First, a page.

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By Tim Wallace, Economics Correspondent:  Britain’s small businesses publicly savaged the Chancellor’s national insurance hike, criticising it as an anti-enterprise move in public messages on online social media.Businesses tweeted out their anger, with the Daily Telegraph Business Tracker, compiled by Impact Social, showing that most posts in the 24 hours after Philip Hammond started speaking gave a negative opinion - a worrying sign for the Chancellor as the Conservative party traditionally counts

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By Jimmy Leach:   Phil Hammond doesn’t really do jokes and when he does, they are a dancing bear moment. What gets attention is not that he does them well, but that he does them at all. But in the cold light of yesterday’s front pages, the wisdom of cracking gags (especially the one about Norman Lamont getting the sack) would suddenly have seemed doubtful.Right across the newsagent’s shelves, the

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By Jimmy Leach: Corbyn and Nuttall race to the bottom on social media, but May can’t laugh too loudly yet. The Labour and Ukip leaders are faring worse online than they are in the polls. For the prime minister, there is room for a lot to go wrong. It’s one more thing you can blame Donald Trump for. The apparently sincere belief among politicians that Twitter can deliver all their hearts’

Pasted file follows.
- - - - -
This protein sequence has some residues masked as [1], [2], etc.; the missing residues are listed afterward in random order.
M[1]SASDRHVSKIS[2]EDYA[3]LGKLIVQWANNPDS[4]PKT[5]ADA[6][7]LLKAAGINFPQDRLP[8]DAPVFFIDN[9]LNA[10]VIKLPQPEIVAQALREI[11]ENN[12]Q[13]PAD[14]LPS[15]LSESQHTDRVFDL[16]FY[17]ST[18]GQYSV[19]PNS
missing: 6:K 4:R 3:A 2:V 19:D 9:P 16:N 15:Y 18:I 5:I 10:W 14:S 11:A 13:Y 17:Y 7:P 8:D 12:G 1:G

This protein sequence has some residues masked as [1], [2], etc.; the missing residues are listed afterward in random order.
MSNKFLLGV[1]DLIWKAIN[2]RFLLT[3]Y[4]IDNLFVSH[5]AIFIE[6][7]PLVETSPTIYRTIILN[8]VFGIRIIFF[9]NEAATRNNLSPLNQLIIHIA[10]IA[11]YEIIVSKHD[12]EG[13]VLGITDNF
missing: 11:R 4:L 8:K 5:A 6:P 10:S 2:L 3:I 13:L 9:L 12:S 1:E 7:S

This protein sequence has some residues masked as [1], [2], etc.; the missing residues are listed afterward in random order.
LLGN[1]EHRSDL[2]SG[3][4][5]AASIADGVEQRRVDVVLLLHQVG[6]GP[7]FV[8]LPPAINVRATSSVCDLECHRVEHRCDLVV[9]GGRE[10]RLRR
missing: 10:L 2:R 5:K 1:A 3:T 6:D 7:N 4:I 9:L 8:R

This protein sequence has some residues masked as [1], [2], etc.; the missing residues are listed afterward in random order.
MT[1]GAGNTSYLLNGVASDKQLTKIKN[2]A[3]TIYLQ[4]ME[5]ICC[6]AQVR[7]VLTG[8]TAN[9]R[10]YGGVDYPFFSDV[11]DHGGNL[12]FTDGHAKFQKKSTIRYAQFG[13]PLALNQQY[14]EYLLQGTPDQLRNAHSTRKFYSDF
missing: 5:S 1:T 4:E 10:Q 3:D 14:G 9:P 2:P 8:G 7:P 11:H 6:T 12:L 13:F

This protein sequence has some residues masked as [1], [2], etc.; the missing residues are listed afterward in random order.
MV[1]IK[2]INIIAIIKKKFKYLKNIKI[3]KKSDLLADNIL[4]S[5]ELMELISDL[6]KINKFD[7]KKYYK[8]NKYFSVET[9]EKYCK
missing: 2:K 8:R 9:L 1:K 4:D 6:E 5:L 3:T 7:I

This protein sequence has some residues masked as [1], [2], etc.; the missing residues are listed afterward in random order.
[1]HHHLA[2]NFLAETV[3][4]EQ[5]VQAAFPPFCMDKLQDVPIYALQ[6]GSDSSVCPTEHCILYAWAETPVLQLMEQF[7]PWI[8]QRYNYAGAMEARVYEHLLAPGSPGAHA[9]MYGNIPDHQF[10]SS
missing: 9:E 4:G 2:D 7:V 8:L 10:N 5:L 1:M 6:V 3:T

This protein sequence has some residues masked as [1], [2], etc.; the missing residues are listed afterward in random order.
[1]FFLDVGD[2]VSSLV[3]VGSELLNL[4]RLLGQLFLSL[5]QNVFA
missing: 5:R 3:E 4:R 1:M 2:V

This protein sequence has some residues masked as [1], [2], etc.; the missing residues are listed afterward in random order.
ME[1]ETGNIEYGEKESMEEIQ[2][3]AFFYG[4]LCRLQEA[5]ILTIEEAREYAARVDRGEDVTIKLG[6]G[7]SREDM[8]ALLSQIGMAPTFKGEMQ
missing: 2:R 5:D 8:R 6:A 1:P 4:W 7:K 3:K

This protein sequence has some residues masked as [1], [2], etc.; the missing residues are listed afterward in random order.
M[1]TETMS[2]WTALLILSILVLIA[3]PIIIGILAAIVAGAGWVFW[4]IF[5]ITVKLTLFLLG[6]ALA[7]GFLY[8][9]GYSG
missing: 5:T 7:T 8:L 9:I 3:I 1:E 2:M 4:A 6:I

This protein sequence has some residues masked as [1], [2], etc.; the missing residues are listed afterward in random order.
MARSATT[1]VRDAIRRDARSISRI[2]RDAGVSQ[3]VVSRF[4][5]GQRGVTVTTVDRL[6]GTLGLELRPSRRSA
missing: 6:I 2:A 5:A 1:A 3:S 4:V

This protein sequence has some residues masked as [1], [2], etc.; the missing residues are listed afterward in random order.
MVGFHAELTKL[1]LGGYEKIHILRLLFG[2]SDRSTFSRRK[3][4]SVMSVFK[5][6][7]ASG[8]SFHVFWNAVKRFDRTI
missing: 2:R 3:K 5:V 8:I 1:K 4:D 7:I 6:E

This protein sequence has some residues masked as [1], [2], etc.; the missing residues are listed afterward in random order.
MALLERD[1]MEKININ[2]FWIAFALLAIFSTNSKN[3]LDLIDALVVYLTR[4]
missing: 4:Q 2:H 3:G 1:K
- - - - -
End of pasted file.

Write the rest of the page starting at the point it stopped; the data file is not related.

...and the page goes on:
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By Tim Wallace, Economics Correspondent:  Britain’s small and mid-sized businesses are remarkably upbeat about their financial prospects, according to The Daily Telegraph’s inaugural Business Tracker, which is compiled by Impact Social.The study tracks more than 200,000 Twitter messages from companies across Britain and monitors sentiment among firms, as well as their attitudes to government policies.Of those messages, 31pc – or 62,000 posts – were positive, while only 12.8pc, or 25,800, were negative.The remainder were

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By Phil Snape, Impact Social: In politics perspective is everything and there’s only one thing more important than your own perspective — everyone else’s. Two governments and most of the media agreed on the impact of Theresa May’s trip to the United States: an unqualified success, don’t you think?In answering this question Impact Social wanted to find out what voters thought, on both sides of the pond. To do

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By Matt Chorley, Times Red Box editor:   What do “normal people” really think? Vox pops, where journalists thrust a microphone or notepad in front of shoppers, tell us almost nothing.The polling industry overall has taken a knock since the 2015 general election, the EU referendum and Donald Trump’s win.Analysis of social media has proven difficult, because it struggles to gauge sentiment and Twitter users are a different self-selecting group to those

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